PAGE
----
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What Small Business Owners Need to Know About Patents, Copyrights, and Trademarks
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Intellectual property includes creations such as inventions, literary or artistic works, designs, symbols, names and images used in business. Patents, copyrights and trademarks are legal devices designed to protect intellectual property and allow people to earn recognition or financial benefits from their inventions and creations.
Intellectual property law can be especially helpful for small business owners trying to get an edge on competitors or larger companies, said Keith Kupferschmid, CEO of the Copyright Alliance.
“You need to make sure a competitor doesn’t take your invention or copyrighted work. Intellectual property law is what protects you from the competitors,” Kupferschmid said. “That’s why these laws are so important to the little guy. It puts a small business on equal footing with a big business.”
Continue reading to learn more about how patents, copyrights and trademarks can affect your business.
- Patents, copyright and trademarks: What’s the difference?
- When and how to protect your intellectual property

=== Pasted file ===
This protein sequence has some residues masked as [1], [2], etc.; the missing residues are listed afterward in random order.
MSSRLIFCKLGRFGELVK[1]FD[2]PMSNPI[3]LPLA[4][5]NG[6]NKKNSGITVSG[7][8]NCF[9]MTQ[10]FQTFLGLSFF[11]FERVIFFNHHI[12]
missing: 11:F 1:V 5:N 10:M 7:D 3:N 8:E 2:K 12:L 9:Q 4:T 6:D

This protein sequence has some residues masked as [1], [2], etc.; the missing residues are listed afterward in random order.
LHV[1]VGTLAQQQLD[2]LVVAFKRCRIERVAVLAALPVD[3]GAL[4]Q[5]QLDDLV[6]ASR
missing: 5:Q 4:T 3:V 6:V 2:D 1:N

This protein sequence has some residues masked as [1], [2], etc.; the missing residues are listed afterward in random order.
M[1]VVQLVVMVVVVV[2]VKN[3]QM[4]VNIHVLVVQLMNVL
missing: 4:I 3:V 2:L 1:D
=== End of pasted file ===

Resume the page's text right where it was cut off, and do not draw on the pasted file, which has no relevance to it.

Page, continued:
- Which is right for your small business?
Patents, copyrights and trademarks: What’s the difference?
Patents, copyright and trademarks protect varying elements of intellectual property. In general, patents protect inventions, copyright protects creative works and trademarks protect brand names and logos, said Andrea Hence Evans, a Maryland-based intellectual property attorney.
To understand the differences, remember that you would patent a TV, trademark the TV’s brand and copyright the script of a TV show, Evans said. Though there may be some overlap, the details of each protection are distinct.
Original, creative work receives copyright protection as soon as it is completed. There is no requirement to register copyrighted work with the U.S. Copyright Office or to place a copyright notice on your work. However, a copyright would need to be registered before you could sue someone for copyright infringement, Kupferschmid said.
Copyright gives you the right to control the reproduction of your original work, the public display and distribution of your work and the making of derivative works, such as turning your book into a screenplay.
Under certain circumstances, the fair use doctrine of the Copyright Act permits the use of copyright-protected works. Noncommercial and nonprofit educational uses are typically considered fair.
“Fair use allows people to use small portions of copyrighted work that don’t harm you,”
Unless it’s within the limits of fair use, replicating or using a copyrighted work, knowingly or not, could result in copyright infringement. You must be able to prove that you are the owner of the copyrighted work and demonstrate that the defendant had access to the original work and that both works are substantially alike. The copyright holder could seek monetary damages and profits, an injunction to prevent further infringement or destruction of the infringing products.